by Ehud Barak
In the summer of 2000, the most decorated soldier in Israel’s history—Ehud Barak—set himself a challenge as daunting as any he had faced on the battlefield: to secure a final peace with the Palestinians. He would propose two states for two peoples, with a shared capital in Jerusalem. He knew the risks of failure. But he also knew the risks of not trying: letting slip perhaps the last chance for a generation to secure genuine peace.
It was a moment of truth.
It was one of many in a life intertwined, from the start, with that of Israel. Born on a kibbutz, Barak became commander of Israel’s elite special forces, then army Chief of Staff, and ultimately, Prime Minister.
My Country, My Life tells the unvarnished story of his—and his country’s—first seven decades; of its major successes, but also its setbacks and misjudgments. He offers candid assessments of his fellow Israeli politicians, of the American administrations with which he worked, and of himself. Drawing on his experiences as a military and political leader, he sounds a powerful warning: Israel is at a crossroads, threatened by events beyond its borders and by divisions within. The two-state solution is more urgent than ever, not just for the Palestinians, but for the existential interests of Israel itself. Only by rediscovering the twin pillars on which it was built—military strength and moral purpose—can Israel thrive. Keep reading for an excerpt of Ehud Barak’s definitive memoir.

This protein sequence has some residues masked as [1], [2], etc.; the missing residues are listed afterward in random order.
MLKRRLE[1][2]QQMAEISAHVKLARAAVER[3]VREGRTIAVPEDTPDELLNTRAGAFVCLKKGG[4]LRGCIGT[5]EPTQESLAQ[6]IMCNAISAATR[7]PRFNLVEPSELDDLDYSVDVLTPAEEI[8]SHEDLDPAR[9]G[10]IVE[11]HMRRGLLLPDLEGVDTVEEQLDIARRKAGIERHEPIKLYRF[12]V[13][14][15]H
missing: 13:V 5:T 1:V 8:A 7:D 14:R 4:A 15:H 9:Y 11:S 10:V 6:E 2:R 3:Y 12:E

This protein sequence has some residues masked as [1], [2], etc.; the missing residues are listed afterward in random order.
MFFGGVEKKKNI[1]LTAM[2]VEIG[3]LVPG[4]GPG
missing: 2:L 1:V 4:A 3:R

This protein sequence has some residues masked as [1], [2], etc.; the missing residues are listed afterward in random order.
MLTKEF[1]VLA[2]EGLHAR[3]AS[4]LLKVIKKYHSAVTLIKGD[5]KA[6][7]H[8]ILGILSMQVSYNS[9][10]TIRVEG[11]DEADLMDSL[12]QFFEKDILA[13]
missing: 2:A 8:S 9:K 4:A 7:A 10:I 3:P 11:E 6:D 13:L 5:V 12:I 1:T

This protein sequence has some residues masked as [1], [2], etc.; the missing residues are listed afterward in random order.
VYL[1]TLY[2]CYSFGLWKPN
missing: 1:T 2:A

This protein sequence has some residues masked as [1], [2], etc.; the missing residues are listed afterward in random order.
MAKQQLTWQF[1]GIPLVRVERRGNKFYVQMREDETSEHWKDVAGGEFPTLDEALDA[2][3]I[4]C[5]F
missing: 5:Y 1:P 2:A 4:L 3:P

I am an Israeli. But I was born in British-ruled Palestine, on a fledgling kibbutz: a cluster of wood-and-tar-paper huts amid a few orange groves and vegetable fields and chicken coops. It was just across the road from an Arab village named Wadi Khawaret, whose residents fled in the weeks before the establishment of the State of Israel, when I was six years old.
As prime minister half a century later, during my stubborn yet ultimately fruitless drive to secure a final peace treaty with Yasir Arafat, there were media suggestions that my childhood years gave me a personal understanding of the pasts of both our peoples, Jews and Arabs, in the land that each saw as its own. But that is in some ways misleading. Yes, I did know firsthand that we were not alone in our ancestral homeland. At no point in my childhood was I ever taught to hate the Arabs. I never did hate them, even when, in my years defending the security of Israel, I had to fight, and defeat, them. But my conviction that they, too, needed the opportunity to establish a state came only later, after my many years in uniform—especially when, as deputy chief of staff under Yitzhak Rabin, Israel faced a violent uprising in the West Bank and Gaza that became the first intifada. And while my determination as prime minister to find a negotiated resolution to our conflict was in part based on a recognition of the Palestinian Arabs’ national aspirations, the main impulse was my belief that such a compromise was profoundly in the interest of Israel, whose existence I had spent decades defending on the battlefield and which I was ultimately elected to lead.